Meeting between the National Boating Associations and CRT.

Posted below are the notes of a meeting held at Milton Keynes on 3 November between the National Boating Associations and CRT.

It has taken a month to get these minutes out because there are some fundamental differences between the views of some of the associations. NABO agreed that these should be published on the proviso that we should each also be free to publish our views to accompany them.

Briefly these are as below :

NABO believes that it is solely up to CRT's judgement as to what represents bona fide navigating and whether they choose 10, 50, 500 miles is up to them and then for the courts to agree or otherwise. Bona fide navigating is bona fide navigating. You cannot tell a boater that last year he was complying with the requirements but this year they have changed and he is now no longer 'bona fide' navigating.

Any judgement made by CRT as to what constitutes 'bona fide' navigating needs to be backed up by their ability to enforce their decision (through the courts if need be) and this needs to be both consistent and fair.

However given that there is currently a pilot trial on part of the Kennet and Avon canal it would seem to make sense to us that this concludes (including any intended enforcement action) such that lessons can be learnt from this (positive and negative) before any further decisions are made.

Meeting of the Trust and National Boating organisations, 3 November 2014


Richard Parry, Dean Davies, Denise Yelland, Matthew Symonds – CRT

Les Etheridge, Gren Messham – IWA,

Paul Le Blique – AWCC

Jim Owen, Alan Wildman – RBOA

Mike Rodd, Mark Tizard – NABO

Steve Jay – ACC

1. Matters Arising

The new Welfare Officer was introduced and welcomed by all.

2.  Defining Navigation and Enforcement

Discussions around the questions posed at the last meeting – specifically range of distance that should be acceptable to satisfy 'bona fide' navigation. Views included:

·         Clarity and fairness were important goals

·         The Trust as the navigation authority should take the lead on defining what it believes the law permits

·         The existing trials (including the K&A interim plan) should be used to inform the next steps that the Trust takes

·         Whilst different views were expressed about the overall range of distance that would be required to satisfy the condition to ‘navigate’ there was general agreement that the first stage should be a focussed effort on those boats that move very little.  So the Trust might set out a minimum distance and state that if the distance navigated is below this then the boater would attract the attention of enforcement officers. Subsequently the Trust could tackle the question of defining what in their view theactual range would be needed for full compliance.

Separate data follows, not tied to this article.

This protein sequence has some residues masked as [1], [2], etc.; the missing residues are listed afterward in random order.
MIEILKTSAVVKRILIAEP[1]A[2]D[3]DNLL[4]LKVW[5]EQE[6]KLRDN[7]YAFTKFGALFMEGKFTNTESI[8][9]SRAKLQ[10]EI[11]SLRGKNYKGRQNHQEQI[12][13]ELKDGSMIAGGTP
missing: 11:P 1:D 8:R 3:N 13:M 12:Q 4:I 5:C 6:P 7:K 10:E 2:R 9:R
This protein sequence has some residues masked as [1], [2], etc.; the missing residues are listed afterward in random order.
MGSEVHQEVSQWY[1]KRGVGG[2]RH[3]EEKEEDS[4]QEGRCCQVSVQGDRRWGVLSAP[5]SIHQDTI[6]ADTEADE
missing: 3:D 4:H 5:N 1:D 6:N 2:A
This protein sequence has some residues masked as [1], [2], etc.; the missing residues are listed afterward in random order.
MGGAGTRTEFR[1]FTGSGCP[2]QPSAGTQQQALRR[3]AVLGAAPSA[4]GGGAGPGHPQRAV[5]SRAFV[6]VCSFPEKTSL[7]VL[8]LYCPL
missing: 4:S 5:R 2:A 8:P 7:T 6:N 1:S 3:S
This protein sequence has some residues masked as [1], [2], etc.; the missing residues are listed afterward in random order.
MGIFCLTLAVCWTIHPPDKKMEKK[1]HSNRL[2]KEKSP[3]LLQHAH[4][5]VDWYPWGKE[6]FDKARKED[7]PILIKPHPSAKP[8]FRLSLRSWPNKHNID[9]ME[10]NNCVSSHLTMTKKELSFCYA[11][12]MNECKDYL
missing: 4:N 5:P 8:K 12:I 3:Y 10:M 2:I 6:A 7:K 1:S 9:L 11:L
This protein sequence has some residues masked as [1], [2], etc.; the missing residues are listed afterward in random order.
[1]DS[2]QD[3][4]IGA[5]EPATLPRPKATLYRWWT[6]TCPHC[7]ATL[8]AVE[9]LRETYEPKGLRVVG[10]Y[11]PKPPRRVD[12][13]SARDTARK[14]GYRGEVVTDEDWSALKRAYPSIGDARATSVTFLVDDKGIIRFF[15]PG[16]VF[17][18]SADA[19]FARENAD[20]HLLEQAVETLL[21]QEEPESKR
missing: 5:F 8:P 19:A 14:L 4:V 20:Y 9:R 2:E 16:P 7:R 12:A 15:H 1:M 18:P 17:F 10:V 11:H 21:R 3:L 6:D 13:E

·         The results of the Trust’s action should be communicated widely; and the Trust should also communicate clearly that it is up to the boater to satisfy the Trust that their movement is sufficient when a licence (without a home mooring) is renewed.

·         Some felt that the Trust should do more to create better mooring space before stricter movement requirements were introduced.

In summary the meeting identified two clear problems 1) enforcement and 2) definition of an acceptable movement pattern and they should be tackled in that order.

There was discussion concerning the publication of a minimum acceptable cruising distance (reflecting the current capacity of the enforcement team). All recognised that this initial minimum distance should be increased as enforcement capability and boater compliance increased. There was disagreement over whether the Trust should, from the outset, declare its view about what cruising ‘range’ would constitute ‘full compliance’, which the Trust would move towards enforcing over the long term. Some felt that it would not be appropriate to set a longer ‘compliant’ distance figure now, though this might be a longer term goal. Both IWA and AWCC however believe that the compliant distance must be specified at the outset, and significantly longer than a cruising pattern confined to one local area, so that there is a clear understanding of what will be expected of boaters in the longer term. The parties agreed to discuss this further at the next meeting as it was recognised that a clear consistent message, promoted by all parties, was desirable.

3. Other issues

Other issues briefly discussed were:

·         Is there a role for ‘economic’ measures for those areas where demand is greatest?

·         How should the Trust respond to some of the recent media articles encouraging people to live on boats – could it communicate more with those putting boats in the water.

·         Rented boats – what is and can be done about the growing rental of boats that are not licensed for this purpose.

4. Issues for the next meeting

·         Continued discussion on enforcement/ distance.

·         Review of the Visitor Mooring framework – nearing completion, communication strategy – CRT and the role of the associations.

·         Vegetation and Dredging approach and availability of places to moor

·         Discussion on what CRT sees as its duty to communicate to boaters (for example closures, maintenance, standards etc) and how boating organisations could assist with communication.

5. AOB

The meeting thanked Dean Davies for the work he has done as interim head of customer services. Dean moves into a new role heading the Trust’s Direct Service construction teams from 1 January.